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'Revolve' feels not fully evolved

In Jody Weber's new dance quintet "Revolve," floor to ceiling triangles of billowy white cloth lit by a warm golden light suggest the sails of ships at sunrise. As the five women dip and turn, it is a gorgeous image, complemented by the quiet sounds of water lapping against the sides of a boat.

Then, with just a simple shift of lighting and the entrance of Middle Eastern-sounding music, the panels seem to become the doorways of Bedouin tents, and the dancers form slowly shifting lines and circles, a folk-like quality to their simple walks and their arms swinging in arcs. It all suggests a communal journey, whether in distance or simply perspective, as the women lyrically define the space, accompanying one another in gentle lifts and falls.One of three premieres this weekend at Green Street Studios, "Revolve," like many of the choreographer's pieces, is marred only by a lack of closure and cohesive overall development. The ending duet between Nicole Pierce and Shannon Humphreys begs for a full-group follow-up, rather than simply (and unsatisfyingly) fading away.

That unfinished quality seemed deliberate in the new "A Steadfast Season," set to a luminous aria from Bach's Cantata BWV 82. Weber, one of the area's most notable veteran dancer

/choreographers as well as co-executive director of Green Street Studios, is a beautiful mover, and she and Brian Crabtree gave this elegant duet an exquisite performance. Their stretches, turns, and extensions had a molten quality, with weight flowing into the floor. They intersected only briefly, with fleeting glimpses and momentary supports -- a hand tenderly cradling a face, a head resting on a shoulder -- until the final tableau. Weber dove into Crabtree's arms and froze as the music unsettlingly stopped short of the final cadence. The third premiere, "Vestige," was set to a taped text by written by Andrew Arnett that explored the reflections of four women in different stages of life interspersed with explanations regarding the physiology of memory. Audra Carabetta, Ann Fonte Abbott, and Julie Pike Edmond lugged red suitcases as if they were the physical repositories of the dreams and memories to which the text alluded. It was a bit disjunct, and some of the dramatic posing a little too literal. However, the final moments were poignant, as an older woman confessed, "I don't recall how I got here . . . Don't forget me -- ever."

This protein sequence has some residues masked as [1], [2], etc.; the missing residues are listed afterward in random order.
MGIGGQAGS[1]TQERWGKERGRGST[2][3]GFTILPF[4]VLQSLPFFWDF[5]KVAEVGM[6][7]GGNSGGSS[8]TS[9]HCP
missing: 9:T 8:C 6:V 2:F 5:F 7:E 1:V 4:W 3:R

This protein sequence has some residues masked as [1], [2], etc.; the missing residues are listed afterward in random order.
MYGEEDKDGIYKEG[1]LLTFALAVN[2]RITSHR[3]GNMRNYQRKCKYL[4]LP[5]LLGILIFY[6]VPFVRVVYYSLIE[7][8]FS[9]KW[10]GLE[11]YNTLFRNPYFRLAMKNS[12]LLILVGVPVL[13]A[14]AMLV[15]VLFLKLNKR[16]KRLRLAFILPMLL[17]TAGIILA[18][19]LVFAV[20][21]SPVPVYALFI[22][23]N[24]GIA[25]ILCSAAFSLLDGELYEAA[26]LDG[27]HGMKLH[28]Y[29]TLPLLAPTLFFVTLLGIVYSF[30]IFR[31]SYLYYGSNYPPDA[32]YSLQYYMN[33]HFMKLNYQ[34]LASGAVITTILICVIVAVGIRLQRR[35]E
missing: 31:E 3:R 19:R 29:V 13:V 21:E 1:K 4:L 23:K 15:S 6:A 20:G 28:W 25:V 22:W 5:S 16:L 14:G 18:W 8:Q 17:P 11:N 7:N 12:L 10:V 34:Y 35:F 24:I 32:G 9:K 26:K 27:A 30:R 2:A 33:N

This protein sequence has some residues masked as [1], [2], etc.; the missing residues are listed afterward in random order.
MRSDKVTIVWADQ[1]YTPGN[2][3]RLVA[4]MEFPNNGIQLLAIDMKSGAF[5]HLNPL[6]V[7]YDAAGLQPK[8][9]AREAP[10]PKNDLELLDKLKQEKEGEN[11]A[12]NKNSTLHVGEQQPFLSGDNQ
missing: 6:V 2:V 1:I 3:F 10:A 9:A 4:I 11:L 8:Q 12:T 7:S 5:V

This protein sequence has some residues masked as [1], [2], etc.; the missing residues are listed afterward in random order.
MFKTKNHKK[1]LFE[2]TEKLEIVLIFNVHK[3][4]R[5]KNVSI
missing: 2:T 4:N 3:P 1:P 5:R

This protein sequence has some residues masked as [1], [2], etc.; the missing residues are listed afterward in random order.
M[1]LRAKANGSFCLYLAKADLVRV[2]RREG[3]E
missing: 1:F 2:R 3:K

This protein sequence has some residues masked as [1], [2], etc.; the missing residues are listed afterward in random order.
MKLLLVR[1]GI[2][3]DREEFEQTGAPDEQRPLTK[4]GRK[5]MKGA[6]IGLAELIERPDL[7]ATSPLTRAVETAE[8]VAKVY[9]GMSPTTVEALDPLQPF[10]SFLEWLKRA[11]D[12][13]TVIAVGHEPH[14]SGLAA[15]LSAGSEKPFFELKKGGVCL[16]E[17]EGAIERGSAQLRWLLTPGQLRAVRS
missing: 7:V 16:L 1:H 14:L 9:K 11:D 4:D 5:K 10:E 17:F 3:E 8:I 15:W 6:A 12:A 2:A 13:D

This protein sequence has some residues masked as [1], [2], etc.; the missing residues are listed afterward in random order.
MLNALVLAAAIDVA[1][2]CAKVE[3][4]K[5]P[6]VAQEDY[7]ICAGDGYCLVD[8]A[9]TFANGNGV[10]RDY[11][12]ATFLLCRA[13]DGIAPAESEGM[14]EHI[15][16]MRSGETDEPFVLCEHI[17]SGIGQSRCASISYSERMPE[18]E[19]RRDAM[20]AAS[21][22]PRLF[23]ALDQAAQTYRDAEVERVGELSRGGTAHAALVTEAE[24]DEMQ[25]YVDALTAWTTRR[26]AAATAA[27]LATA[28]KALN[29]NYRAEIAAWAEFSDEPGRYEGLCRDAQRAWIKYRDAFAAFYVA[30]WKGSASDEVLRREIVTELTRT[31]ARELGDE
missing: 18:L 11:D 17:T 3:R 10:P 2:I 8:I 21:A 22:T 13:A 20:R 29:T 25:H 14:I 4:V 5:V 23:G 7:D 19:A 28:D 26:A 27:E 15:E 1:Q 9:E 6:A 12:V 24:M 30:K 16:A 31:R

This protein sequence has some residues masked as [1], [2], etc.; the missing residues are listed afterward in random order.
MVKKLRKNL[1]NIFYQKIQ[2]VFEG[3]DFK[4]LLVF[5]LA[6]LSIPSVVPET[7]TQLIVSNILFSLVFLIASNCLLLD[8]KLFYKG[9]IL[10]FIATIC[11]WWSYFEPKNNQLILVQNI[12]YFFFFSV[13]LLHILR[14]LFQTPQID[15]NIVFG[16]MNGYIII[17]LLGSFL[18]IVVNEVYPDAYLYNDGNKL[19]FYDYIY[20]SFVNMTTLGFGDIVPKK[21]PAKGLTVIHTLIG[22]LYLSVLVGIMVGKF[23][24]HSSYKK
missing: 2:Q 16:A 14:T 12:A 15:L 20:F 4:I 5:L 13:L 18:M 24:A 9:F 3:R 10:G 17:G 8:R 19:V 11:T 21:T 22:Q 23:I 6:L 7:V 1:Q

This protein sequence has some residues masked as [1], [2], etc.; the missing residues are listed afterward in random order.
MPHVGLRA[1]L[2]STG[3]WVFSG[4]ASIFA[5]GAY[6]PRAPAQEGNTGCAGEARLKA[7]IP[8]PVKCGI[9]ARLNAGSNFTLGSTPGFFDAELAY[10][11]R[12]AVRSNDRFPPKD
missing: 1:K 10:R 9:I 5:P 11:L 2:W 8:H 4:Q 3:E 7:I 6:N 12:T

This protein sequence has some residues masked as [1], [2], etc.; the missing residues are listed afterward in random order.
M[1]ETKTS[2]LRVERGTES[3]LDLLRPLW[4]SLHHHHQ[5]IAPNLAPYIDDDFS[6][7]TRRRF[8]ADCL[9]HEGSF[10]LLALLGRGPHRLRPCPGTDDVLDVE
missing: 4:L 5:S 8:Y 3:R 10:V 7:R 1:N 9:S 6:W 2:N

In last season's "Main Line Junket," Weber indulged her silly streak with pratfalls, skirmishes, and bursts of wacky enthusiasm as three women in colorful mismatched clothes danced around a feathery red purse. The lovely, lyrical phrases of "Vox Silencia" were unfortunately undermined by gauzy, shapeless costumes that obscured clarity of line. However, it was all there in "Crosscut," one of Weber's strongest works. Crystalline formality, with dancers carefully pointing feet and curving arms, was vibrantly laced with a playful use of details in small, very human gestures, reminding us the dancers are not just malleable bodies but real people.

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